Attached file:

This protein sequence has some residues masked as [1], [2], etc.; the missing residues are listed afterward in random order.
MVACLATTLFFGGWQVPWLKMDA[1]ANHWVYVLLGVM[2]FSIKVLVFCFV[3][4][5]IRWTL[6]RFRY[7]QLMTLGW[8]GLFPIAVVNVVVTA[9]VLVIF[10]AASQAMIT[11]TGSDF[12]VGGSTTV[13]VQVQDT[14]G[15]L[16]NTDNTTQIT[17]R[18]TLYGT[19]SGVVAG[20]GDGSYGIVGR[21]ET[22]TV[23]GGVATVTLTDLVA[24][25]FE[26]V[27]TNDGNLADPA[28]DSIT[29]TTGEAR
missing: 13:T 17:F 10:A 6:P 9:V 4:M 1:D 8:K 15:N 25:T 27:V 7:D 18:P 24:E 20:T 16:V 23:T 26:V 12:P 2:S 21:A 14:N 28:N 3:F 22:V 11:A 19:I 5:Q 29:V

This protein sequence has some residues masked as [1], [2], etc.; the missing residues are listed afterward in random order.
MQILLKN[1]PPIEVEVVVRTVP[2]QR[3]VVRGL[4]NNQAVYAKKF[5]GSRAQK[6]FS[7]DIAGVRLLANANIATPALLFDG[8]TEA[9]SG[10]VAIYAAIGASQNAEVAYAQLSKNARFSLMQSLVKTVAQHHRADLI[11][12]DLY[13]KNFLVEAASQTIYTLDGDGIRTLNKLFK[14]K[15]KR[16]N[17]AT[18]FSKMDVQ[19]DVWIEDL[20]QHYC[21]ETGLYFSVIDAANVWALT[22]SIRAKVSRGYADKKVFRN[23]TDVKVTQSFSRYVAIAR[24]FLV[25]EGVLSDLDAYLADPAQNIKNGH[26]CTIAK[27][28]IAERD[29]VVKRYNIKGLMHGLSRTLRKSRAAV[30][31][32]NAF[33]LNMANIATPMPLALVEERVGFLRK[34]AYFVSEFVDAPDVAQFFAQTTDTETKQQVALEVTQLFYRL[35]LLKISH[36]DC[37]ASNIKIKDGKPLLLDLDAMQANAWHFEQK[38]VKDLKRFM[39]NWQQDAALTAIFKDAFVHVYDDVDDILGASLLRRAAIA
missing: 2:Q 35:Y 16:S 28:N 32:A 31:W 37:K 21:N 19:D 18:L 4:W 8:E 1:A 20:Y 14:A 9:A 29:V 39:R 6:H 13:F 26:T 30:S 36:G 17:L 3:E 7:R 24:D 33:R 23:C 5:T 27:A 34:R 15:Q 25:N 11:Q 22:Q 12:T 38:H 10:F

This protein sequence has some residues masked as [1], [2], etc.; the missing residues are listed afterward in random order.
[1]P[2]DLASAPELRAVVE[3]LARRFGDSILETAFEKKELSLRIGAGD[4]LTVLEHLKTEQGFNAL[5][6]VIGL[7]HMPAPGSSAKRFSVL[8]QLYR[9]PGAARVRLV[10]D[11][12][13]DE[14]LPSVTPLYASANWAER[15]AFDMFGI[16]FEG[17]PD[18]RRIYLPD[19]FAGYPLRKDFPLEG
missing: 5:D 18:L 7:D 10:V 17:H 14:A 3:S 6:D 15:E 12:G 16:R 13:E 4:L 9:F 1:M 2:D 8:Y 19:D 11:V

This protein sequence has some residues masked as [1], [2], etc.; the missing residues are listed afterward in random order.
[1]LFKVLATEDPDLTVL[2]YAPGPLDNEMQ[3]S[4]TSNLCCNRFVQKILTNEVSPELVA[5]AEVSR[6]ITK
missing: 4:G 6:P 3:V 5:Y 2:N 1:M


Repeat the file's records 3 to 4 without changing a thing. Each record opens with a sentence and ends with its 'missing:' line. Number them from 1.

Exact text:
This protein sequence has some residues masked as [1], [2], etc.; the missing residues are listed afterward in random order.
[1]P[2]DLASAPELRAVVE[3]LARRFGDSILETAFEKKELSLRIGAGD[4]LTVLEHLKTEQGFNAL[5][6]VIGL[7]HMPAPGSSAKRFSVL[8]QLYR[9]PGAARVRLV[10]D[11][12][13]DE[14]LPSVTPLYASANWAER[15]AFDMFGI[16]FEG[17]PD[18]RRIYLPD[19]FAGYPLRKDFPLEG
missing: 5:D 18:L 7:D 10:V 17:H 14:A 3:S 6:D 15:E 12:G 16:R 13:E 4:L 9:F 1:M 2:D 8:Y 19:D 11:V

This protein sequence has some residues masked as [1], [2], etc.; the missing residues are listed afterward in random order.
[1]LFKVLATEDPDLTVL[2]YAPGPLDNEMQ[3]S[4]TSNLCCNRFVQKILTNEVSPELVA[5]AEVSR[6]ITK
missing: 4:G 6:P 3:V 5:Y 2:N 1:M